For years, I’ve followed a recommendation by Donald Whitney about a plan for meditating on scripture when I’m not following a specific Bible reading plan or doing a structured discipleship study. It was in a May conference for Arkansas campus ministers where I first heard him recommend reading Psalms and Proverbs in this way:
- Whatever day of the month it is, read that Psalm or Proverbs.
- In the Psalms, skim the Psalm for personal relevance and application.
- You’re looking for truth to meditate on and respond in prayer to. If you can’t find something in the first chapter of Psalm corresponding to your day, add 30. So first instance, if it’s January 27, skim Psalm 27. If it happens to just not “connect” or resonate with where you are, add 30 and skim Psalm 57.. and so on. In using this approach, I’ve always found a Psalm that seems to speak deeply and powerfully to my condition and situation.
- In Proverbs, you stay in that one chapter (Proverbs 27 if it’s the 27th of the month), and look for truth that might challenge or direct you toward more obedience and faithfulness. You might also find a verse or two that encourages or directs you.
Whitney’s point in reading the Psalms and Proverbs in this way is not to utilize scripture in a selfish way but to practice meditation upon its truths. When I use this approach, I find a passage or verse to write down and dwell on throughout the day. I repeat it to myself throughout the day and often jot down a few thoughts about how the Lord may be speaking to me through it.
I’m Not Like You
It was using this approach the other day that I read Psalm 50 and was stopped cold by verse 21:
“…you thought that I was one like yourself..”
In the Hebrew, many translators say that the verse can be literally phrased, “you thought the I AM was one like yourself.” The implications of this indictment by God in the Psalm are staggering. The use of the holy name of God as “I AM” is in reference to God’s personal, covenant name that He gave to Moses in Exodus 3.14.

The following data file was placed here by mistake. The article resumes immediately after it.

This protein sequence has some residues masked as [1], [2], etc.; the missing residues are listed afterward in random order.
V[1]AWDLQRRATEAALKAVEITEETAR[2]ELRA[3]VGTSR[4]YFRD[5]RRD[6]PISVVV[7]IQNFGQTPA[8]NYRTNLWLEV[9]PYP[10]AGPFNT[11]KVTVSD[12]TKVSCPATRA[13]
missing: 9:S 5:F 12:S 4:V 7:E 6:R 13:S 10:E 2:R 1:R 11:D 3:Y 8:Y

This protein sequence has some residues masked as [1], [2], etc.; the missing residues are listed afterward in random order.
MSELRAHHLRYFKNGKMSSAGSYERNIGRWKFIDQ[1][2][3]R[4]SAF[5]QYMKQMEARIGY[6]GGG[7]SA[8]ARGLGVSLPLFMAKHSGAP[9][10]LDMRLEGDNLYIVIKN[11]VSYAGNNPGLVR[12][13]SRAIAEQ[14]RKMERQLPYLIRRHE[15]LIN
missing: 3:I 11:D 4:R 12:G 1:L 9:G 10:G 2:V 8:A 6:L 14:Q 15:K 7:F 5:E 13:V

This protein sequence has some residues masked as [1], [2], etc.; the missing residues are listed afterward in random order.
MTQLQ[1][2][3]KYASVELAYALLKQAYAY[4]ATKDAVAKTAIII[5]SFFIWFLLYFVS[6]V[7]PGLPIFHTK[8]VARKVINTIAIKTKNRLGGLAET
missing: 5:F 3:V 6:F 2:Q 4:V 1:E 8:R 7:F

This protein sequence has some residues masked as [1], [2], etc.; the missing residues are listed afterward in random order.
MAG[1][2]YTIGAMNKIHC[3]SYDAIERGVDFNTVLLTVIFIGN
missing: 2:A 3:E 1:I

Here, it’s a rebuke to those who would make God common, who would attribute to God human characteristics.
The greatest danger is thinking that God is like you – reducing Him to a really good human in His motives, thinking and perspective.
This faulty view should induce repentant terror in our hearts. Yet, how often have we uttered or heard opinions that reveal just such a view?
- “I just don’t believe God would do that…”
- “I believe in a God who __________..” (fill in the blank with how we believe God should act or respond
In the two statements above and a host of others, we show that what we think about when we ascribe motive to God is that we simply feel God is like us, only smarter, more loving and more powerful. But the devastating truth is that God is not like us at all.
He doesn’t think like us. He doesn’t act like us. He doesn’t love like us.
God is other.
The Psalm begins with:
“The Mighty One, God the LORD,
speaks and summons the earth
from the rising of the sun to its setting.” (v1)
Until we come to grips with God’s otherness, our worship will only be a sad, pathetic projection of humanity’s best qualities onto an unreal half-deity.
I was delighted to stumble upon Matt Redman’s article of September 2004 in Christianity Today called The Otherness of God. I’d recommend it to further your thinking. In it, he quotes Psalm 50.21 above too. He begins with:
Worship thrives on wonder. We can admire, appreciate and perhaps even adore someone without our having a sense of wonder. But we cannot worship without wonder. For worship to be worship, it must contain something of the otherness of God… Otherness gives us a sense that God is so pure, matchless and unique that no one else and nothing else even comes close. He is altogether glorious—unequalled in splendor and unrivalled in power. He is beyond the grasp of human reason—far above the reach of even the loftiest scientific mind. He is inexhaustible, immeasurable and unfathomable—eternal, immortal and invisible. The highest mountain peaks and the deepest canyon depths are just tiny echoes of His proclaimed greatness. And the blazing stars above, the faintest emblems of the full measure of His glory.